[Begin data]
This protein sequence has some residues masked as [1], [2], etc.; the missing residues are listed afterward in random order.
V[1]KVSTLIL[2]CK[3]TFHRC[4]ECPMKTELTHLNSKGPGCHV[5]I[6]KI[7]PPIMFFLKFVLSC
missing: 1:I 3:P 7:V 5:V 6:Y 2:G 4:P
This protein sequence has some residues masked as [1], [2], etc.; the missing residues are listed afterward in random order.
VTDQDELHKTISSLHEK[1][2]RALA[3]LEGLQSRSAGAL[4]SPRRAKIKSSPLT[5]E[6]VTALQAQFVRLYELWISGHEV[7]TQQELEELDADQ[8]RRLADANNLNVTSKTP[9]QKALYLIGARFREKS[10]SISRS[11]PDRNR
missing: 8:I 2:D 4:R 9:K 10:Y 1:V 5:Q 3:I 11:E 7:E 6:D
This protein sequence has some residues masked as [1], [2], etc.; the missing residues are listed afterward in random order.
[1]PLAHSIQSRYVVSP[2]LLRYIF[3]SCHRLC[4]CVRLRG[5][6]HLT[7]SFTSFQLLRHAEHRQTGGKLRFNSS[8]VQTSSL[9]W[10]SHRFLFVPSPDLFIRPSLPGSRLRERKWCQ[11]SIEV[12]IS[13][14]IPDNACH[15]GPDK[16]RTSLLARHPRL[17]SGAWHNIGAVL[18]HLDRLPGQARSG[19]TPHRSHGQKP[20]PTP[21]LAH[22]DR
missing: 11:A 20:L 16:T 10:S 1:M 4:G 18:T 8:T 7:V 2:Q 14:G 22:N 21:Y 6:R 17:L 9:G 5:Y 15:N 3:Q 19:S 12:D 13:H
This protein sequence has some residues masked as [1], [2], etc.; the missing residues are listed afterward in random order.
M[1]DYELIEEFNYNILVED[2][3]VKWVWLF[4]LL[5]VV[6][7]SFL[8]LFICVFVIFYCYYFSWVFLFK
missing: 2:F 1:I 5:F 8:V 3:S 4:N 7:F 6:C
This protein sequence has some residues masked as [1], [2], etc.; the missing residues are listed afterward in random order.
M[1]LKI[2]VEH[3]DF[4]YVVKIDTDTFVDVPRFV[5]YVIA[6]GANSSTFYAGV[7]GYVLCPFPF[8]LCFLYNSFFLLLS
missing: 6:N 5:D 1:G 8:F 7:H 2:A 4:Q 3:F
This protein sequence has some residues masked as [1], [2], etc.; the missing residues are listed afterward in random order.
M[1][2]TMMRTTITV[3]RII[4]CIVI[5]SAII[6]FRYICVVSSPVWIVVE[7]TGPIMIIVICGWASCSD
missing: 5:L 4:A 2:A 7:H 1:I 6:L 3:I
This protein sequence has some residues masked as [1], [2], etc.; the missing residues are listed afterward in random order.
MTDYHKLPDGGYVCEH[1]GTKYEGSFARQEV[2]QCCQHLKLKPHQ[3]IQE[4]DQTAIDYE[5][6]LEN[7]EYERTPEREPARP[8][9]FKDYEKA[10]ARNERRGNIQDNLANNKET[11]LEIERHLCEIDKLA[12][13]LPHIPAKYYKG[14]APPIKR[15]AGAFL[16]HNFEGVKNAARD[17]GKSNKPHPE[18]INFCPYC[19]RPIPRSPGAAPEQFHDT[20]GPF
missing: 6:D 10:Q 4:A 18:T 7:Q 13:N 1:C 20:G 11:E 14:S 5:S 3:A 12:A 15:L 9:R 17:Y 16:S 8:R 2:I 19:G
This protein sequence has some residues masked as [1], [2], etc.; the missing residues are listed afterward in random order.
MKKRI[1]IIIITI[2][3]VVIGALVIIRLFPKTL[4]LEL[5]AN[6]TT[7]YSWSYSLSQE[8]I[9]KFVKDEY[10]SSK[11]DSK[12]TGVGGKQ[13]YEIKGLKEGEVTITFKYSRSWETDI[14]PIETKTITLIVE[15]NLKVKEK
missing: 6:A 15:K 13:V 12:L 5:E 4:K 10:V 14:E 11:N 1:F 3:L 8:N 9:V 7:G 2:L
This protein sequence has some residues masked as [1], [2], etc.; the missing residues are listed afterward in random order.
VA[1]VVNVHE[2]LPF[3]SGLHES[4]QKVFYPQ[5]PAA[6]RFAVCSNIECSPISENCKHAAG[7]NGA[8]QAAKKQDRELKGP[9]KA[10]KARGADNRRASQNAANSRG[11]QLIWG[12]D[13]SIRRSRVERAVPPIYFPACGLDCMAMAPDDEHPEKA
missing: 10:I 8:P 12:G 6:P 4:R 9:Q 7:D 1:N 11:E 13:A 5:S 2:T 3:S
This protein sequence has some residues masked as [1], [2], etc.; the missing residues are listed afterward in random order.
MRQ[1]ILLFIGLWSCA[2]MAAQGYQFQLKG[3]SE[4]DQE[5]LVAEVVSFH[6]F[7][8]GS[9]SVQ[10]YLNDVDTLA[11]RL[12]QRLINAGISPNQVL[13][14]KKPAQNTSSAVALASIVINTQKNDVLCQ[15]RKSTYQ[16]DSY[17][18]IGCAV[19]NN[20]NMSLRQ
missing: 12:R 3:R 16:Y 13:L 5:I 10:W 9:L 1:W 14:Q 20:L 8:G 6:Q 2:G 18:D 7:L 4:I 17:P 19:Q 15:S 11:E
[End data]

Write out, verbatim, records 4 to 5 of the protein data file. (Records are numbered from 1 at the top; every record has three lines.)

This protein sequence has some residues masked as [1], [2], etc.; the missing residues are listed afterward in random order.
M[1]DYELIEEFNYNILVED[2][3]VKWVWLF[4]LL[5]VV[6][7]SFL[8]LFICVFVIFYCYYFSWVFLFK
missing: 2:F 1:I 5:F 8:V 3:S 4:N 7:F 6:C
This protein sequence has some residues masked as [1], [2], etc.; the missing residues are listed afterward in random order.
M[1]LKI[2]VEH[3]DF[4]YVVKIDTDTFVDVPRFV[5]YVIA[6]GANSSTFYAGV[7]GYVLCPFPF[8]LCFLYNSFFLLLS
missing: 6:N 5:D 1:G 8:F 7:H 2:A 4:Q 3:F